We have used a trendline analysis to forecast cash flow and derive an expected return based on today’s price for AT&T. Below, we can see a simplified balance sheet, income statement, and some growth ratios for the forecasted period as well as a target price/return based on the discount applied. The B/S and income statement shown here are for the next 10 years (2021-2030), but the forecasted period and target price/return are reached through a full forecast ending in 2050. Bear in mind, this forecast assumes that debt is repaid as quickly as possible to maximize cash flows.
Source: Author’s work
Our model predicts revenues will be quite stable at around 4%. Having said this, the company doesn’t begin to produce cash flow until 2036. In other words, according to our forecast, and assuming this is the company’s only obligation, the company would need until 2036 to pay down all of its debt.
At today’s price, this would imply an 8.1% return. This doesn’t sound bad, but it must be put into context with financial risk. In our recent study of the airline industry, we determined that Southwest Airlines Co. (LUV) offered the best risk-reward ratio, with an expected return of 8.4% and a “debt coefficient” of 23%. The debt coefficient can be seen as a measure of financial “safety”, and it is derived by adding the Net Debt to revenue over the years. In other words, it is a measure of how long it would take the company to repay all of its debt.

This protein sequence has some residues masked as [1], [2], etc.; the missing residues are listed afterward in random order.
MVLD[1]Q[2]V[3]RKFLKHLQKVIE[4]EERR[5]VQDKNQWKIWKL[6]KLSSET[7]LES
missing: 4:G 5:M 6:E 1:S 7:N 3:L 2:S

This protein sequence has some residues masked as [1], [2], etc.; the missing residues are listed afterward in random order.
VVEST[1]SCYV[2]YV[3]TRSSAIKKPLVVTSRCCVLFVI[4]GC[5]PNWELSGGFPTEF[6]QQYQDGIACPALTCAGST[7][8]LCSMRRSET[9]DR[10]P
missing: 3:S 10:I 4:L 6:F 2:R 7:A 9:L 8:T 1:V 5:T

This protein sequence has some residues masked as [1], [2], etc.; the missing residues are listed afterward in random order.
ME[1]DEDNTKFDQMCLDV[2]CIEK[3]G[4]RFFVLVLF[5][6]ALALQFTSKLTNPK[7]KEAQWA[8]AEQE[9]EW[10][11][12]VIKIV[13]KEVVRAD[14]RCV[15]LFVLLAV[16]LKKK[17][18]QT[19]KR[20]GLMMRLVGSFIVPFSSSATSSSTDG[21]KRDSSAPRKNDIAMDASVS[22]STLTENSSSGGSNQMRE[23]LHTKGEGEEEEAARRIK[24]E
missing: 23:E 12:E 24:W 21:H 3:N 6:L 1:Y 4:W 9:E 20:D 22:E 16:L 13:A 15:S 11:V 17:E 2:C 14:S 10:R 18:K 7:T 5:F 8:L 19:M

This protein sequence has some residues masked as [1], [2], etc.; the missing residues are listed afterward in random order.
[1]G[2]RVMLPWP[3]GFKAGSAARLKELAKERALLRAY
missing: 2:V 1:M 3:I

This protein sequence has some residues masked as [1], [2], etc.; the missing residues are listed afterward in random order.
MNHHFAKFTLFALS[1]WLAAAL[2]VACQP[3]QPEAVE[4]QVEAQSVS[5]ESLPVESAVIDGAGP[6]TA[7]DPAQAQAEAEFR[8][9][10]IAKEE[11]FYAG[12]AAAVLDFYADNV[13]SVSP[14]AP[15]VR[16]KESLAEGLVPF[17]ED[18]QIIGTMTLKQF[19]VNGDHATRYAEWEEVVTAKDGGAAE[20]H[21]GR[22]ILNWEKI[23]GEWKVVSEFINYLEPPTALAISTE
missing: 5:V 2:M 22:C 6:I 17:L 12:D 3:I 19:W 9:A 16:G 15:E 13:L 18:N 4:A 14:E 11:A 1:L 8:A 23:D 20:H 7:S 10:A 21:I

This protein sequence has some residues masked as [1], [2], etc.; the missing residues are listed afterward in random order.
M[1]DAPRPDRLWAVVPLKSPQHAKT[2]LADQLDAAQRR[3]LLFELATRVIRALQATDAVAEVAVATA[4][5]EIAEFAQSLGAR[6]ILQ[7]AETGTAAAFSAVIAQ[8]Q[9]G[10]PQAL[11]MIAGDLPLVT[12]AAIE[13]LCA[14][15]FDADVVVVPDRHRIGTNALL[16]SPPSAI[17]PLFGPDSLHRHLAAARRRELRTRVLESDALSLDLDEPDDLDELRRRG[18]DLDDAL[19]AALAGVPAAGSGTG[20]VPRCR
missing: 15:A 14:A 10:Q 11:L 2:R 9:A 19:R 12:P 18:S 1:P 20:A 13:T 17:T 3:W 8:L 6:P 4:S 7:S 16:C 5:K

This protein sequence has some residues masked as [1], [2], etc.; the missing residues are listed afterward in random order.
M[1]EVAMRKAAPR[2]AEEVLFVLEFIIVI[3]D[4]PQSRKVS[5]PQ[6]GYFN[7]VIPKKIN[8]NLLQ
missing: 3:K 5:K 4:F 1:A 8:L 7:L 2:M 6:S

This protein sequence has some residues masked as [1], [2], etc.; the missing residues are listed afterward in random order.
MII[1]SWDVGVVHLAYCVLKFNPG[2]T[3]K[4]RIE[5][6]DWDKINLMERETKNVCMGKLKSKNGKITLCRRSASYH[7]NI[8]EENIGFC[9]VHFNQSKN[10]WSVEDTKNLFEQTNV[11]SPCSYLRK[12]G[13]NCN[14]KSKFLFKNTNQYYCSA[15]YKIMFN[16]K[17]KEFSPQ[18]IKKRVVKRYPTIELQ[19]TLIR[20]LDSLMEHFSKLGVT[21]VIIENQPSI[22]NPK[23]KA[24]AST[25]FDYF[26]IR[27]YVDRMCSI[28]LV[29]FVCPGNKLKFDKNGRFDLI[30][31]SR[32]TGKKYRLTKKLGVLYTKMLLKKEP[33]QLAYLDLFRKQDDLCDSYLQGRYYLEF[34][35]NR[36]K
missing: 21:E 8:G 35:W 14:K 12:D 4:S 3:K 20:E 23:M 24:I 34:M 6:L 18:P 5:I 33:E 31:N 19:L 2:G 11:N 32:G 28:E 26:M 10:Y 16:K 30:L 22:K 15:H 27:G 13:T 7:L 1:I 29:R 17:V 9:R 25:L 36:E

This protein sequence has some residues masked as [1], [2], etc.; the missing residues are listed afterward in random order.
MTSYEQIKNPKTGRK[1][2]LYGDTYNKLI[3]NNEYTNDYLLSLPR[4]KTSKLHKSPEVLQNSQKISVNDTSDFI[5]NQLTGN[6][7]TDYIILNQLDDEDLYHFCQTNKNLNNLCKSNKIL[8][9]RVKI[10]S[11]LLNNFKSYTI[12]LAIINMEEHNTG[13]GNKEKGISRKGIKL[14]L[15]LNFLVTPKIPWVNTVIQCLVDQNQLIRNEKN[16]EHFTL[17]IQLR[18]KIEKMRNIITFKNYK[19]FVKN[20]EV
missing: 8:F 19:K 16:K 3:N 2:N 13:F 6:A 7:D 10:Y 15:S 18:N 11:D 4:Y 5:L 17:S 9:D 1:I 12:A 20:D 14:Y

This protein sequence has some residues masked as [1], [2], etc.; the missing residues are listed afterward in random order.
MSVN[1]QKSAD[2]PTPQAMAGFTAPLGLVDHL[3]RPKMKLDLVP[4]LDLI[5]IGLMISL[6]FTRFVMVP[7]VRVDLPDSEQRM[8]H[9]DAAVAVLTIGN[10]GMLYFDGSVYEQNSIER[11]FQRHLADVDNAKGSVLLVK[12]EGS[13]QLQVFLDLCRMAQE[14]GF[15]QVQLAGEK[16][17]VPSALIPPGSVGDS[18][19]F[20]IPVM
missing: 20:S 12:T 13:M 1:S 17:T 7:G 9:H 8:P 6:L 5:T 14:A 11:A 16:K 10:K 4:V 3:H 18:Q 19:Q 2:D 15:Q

AT&T’s debt coefficient is around 826.5%. This means, compared to Southwest, the company offers a worse return and a higher financial risk.
To justify investing in AT&T, the company would have to prove that it can fundamentally change its business. This would mean achieving a higher asset turnover. AT&T can still do this, but the company has put all its eggs in the HBO basket, and if things go south, there’s not much room for AT&T to do anything else. At today’s price, I would rate AT&T a “hold” because of the dividend.
Disclosure: I/we have no positions in any stocks mentioned, and no plans to initiate any positions within the next 72 hours. I wrote this article myself, and it expresses my own opinions. I am not receiving compensation for it (other than from Seeking Alpha). I have no business relationship with any company whose stock is mentioned in this article.
Originally published on Seeking Alpha